MaryEllen Elia

WRVO News File Photo

State Education Commissioner Mary Ellen Elia said she’s not pleased with Gov. Andrew Cuomo’s proposal to spend just half of the amount of new money on public schools that education experts in New York recommend. She spoke Wednesday at a joint legislative budget hearing at the state Capitol.

WRVO News File Photo

New York State Education Commissioner MaryEllen Elia says she supports students who plan to demonstrate today against gun violence. School walkouts are planned across the nation at 10 a.m., including in New York state. It's an attempt to pressure lawmakers to act after the shooting that left 17 students dead in Parkland, Florida, last month.

Elia says school officials and teachers should work with students to make it a learning experience about civic engagement and what it means to be an active citizen in American.

Karen DeWitt / WRVO News File Photo

The state Board of Regents is taking steps to make it easier for teachers to become certified in New York. But the state education commissioner denies that it’s a lessening of requirements.

timlewisnm / Flickr

The results of this year’s Common Core-related standardized tests show scores for New York’s schoolchildren inching up. About one-fifth of the children boycotted the tests altogether because of continued controversy over the Common Core learning standards.

Karen DeWitt / WRVO News File Photo

The New York State Education Department hearing on whether Carl Paladino should be removed from the Buffalo Board of Education for leaking private information from the board's executive sessions could conclude as early as Tuesday. On Monday, day three of the proceedings, the petitioners seeking Paladino's removal rested their case. And the Buffalo businessman and former Republican gubernatorial candidate's defense began.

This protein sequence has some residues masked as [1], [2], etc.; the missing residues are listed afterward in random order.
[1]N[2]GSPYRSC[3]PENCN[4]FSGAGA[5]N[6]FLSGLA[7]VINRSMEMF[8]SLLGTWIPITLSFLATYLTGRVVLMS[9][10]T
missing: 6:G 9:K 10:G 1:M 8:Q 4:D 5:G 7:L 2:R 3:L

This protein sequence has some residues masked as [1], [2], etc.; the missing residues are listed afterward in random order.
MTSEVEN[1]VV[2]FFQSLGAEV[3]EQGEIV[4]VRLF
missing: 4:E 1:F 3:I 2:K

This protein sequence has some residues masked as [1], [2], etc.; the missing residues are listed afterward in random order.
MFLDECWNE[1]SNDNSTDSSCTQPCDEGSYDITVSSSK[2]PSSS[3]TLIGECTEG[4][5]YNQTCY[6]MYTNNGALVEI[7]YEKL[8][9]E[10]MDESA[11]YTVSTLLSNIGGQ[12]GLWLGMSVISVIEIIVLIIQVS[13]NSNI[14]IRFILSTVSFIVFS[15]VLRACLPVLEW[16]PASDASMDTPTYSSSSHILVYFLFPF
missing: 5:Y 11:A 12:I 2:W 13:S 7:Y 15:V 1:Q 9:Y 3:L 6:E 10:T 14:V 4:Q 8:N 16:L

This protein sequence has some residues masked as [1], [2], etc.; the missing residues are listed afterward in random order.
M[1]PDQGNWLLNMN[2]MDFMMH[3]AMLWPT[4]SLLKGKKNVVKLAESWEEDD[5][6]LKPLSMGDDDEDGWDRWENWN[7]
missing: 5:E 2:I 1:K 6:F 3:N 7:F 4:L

Karen DeWitt / WRVO News

A hearing on whether 2010 gubernatorial candidate and Buffalo businessman Carl Paladino should be thrown off his city’s school board began Thursday at the New York State Education Department in Albany.

Controversial comments that Paladino made about former President Barack and Michelle Obama last December are not the subject of the hearing, but they nevertheless became an issue.

The nearing, convened by state Education Commissioner Mary Ellen Elia, began with the attorney for the Buffalo school board explaining why the board is asking state officials to remove Paladino.

Ellen Abbott / WRVO News

New York state is in the midst of getting public input for its version of the Every Student Succeeds Act. That federal legislation, also known as ESSA, is what is following the No Child Left Behind law. The state is conducting 13 public hearings to get feedback on a proposal that lets states have more leeway as they develop education priorities.

Among other things, New York’s draft ESSA plan takes some of the emphasis on math and English language arts and spreads it to science and social studies. That makes social studies teachers kuje Nick Stamoulacatos happy.

WRVO News File Photo

New York state’s education commissioner said Tuesday that new state-specific learning standards will offer several improvements over the controversial Common Core standards.

Commissioner Mary Ellen Elia’s report came on a day when large numbers of students in some parts of the state were expected to once again boycott the required third- through eighth-grade math tests.

Elia said the timing was pure coincidence.

“This is about standards,” said Elia. “This is not about opt-out.”

WRVO News File Photo

Testing season has begun in schools across New York state. It’s unclear how many students will join the opt-out movement this year, but state officials said they have tried to answer some of the concerns from parents and teachers that spawned the movement.

Karen DeWitt / WRVO News (file photo)

The Trump administration’s decision to rescind protections for transgender students will not affect New York state, according to the state’s education commissioner and legal experts. But they say the action nevertheless sends a “terrible message” to transgender teens.

Matt Ryan / New York Now (file photo)